By Manuel Veth –
CSKA Moscow is one of the most storied clubs in Russian football. The club was originally founded in 1911 as part of the sports association OLLS (Obshchestvo Liubitelei Lyzhnogo Sporta), which, before the revolution, was a Tsarist army officers’ club. The club is, therefore, one of very few football clubs in Russia that can pre-date its history to before the 1917 communist revolution. In 1924 the club was renamed OPPV (Opytno-Pokazatel’naia Ploshchadka Vseobucha) and came under the control of the military organization Vsevobuch.
In 1928 the club was again renamed, this time CDKA (Tsentral’nogo Doma Krasnoi Armii), and ownership was transferred to the Red Army ( today called the Ministry of Defence). The Red Army team went through several name changes up to 1960 when it received its present name CSKA (Tsentral’nyi Sportivnyi Klub Armii).
During the time of the Soviet Union, the club was usually in the shadow of its two Moscow rivals Dinamo Moscow and Spartak Moscow. The club won seven Soviet Vysshaia Liga championships, of which five were won in the 1940s, and early 1950s. The club also added another title in 1970, and was the last champion of the Soviet Union in 1991—and was therefore allowed to participate in the 1992/93 inaugural Champions League. The club managed to qualify for the group phase by knocking out the defending champion FC Barcelona. It was not, however, allowed to compete in Moscow because no stadium in Russia was judged to be playable during the severe winter of that year.
CSKA’s 1992/93 Champions League adventure is well documented in Futbolgrad’s The Soldier’s Tango – A Homage to CSKA Moscow in Catalonia article. Back in 1993 CSKA was unable to play its Champions League group stage games in Moscow. Today, 22 years later, CSKA Moscow is still without a permanent home in Moscow. Instead the former Red Army team plays most of its home games in the Moscow suburb of Khimki.
Built in 2005, the Khimki was supposed to become a modest home for the local club FC Khimki, but the plans grew more ambitious, and in the end the Khimki Arena was developed into a beautiful modern stadium that with 18,636 seats was capable of hosting not only Russian Premier League games but was also cleared by UEFA to host Champions League, and Europa League matches.
The arena was officially opened on September 20 2008 with a match between the local clubs FC Khimki and FC Saturn. While both clubs have since gone bankrupt, clubs from central Moscow have started to use the arena. Soon after, for example, Dynamo Moscow started renting the arena because it was a better facility than the Central Dinamo Stadium, which had fallen into disrepair after the fall of the Soviet Union.
In 2010, CSKA Moscow also decided to play most of its home matches at the Arena Khimki while its planned new stadium is under construction—Dinamo had in the meantime presented plans to build a new stadium of its own which is currently being rebuilt. While both clubs are awaiting the completion of their stadium construction projects the Khimki Arena has become the home ground of two of Moscow’s most storied clubs.
During my travels to Moscow in late May 2015, I was able to attend CSKA’s last home match of the 2014/15 season, which took place at the Khimki Arena. Members of the CSKA Against Racism organization accompanied me to the outskirts of Moscow to see CSKA Moscow take on Rubin Kazan in a match that proved to be crucial for CSKA’s attempt to once again qualify for the UEFA Champions League.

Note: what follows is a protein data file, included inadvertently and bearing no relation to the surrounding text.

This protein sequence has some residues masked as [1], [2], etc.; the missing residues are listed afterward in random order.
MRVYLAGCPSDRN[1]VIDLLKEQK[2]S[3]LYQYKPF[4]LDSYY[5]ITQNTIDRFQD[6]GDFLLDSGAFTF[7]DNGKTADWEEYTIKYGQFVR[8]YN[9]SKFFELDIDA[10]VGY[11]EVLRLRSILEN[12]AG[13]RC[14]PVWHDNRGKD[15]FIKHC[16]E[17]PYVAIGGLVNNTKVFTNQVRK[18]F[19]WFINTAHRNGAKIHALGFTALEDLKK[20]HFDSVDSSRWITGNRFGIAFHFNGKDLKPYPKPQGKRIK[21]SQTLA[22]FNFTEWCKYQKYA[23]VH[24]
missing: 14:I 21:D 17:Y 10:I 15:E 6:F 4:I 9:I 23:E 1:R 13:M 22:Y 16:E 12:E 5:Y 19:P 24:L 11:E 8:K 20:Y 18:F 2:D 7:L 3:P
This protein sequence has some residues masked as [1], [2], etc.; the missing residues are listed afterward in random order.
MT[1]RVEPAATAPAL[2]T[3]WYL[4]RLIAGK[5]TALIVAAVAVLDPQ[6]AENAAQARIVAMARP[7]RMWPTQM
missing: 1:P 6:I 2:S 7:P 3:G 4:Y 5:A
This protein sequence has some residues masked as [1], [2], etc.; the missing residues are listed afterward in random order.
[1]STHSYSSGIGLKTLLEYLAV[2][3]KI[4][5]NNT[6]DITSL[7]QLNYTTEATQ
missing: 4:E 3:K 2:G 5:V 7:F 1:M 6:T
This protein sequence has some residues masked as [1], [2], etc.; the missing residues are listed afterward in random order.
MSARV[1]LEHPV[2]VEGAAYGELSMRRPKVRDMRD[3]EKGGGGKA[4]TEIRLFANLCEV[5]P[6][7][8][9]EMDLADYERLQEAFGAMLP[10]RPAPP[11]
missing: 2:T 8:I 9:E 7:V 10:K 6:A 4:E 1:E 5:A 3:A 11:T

Despite its small size, the Arena is a beautiful classic football stadium with four main stands that surround the field. The lack of a running track means that the spectators are fairly close to the action on the field.
Recently, CSKA Moscow was punished for incidents involving racist chants and fights instigated by their fans. The club was subsequently punished by UEFA during the Champions League group stage: the club received a 2-match stadium ban by UEFA and fans also were not allowed to travel to away games for the rest of the Champions League group stage. This was not the first time CSKA had been punished by UEFA as they had already received a stadium ban during the 2013-14 season. This meant that the club had to play all of its home games in an empty stadium—which was an enormous lose of revenue.
While I watched the match at the Khimki, it appeared to me that the CSKA fans have got the message: the atmosphere was peaceful and festive, there were no fascist symbols, and the fans did not sing controversial songs. As Vladimir (name changed) from CSKA Fans Against Racism explained to me: “there have not been any problems since UEFA punished the club this season.”
In the end CSKA Moscow won the match 3-0 after two goals from CSKA’s creative Serbian midfielder Zoran Tošić, and a goal by the Finnish national team player Roman Eremenko. While CSKA Moscow failed to defend their Russian title, the win ensured that the club would once again participate in the UEFA Champions League in the 2015/16 season. As a result, the atmosphere on the way back to downtown Moscow was joyful with many fans celebrating the victory on the bus and metro ride home.
Manuel Veth is a PhD candidate at the University of London King’s College, London. Originally from Munich, his thesis is entitled: “Selling the People’s Game: Football’s transition from Communism to Capitalism in the Soviet Union and its Successor States”. Follow Manuel on Twitter @homosovieticus.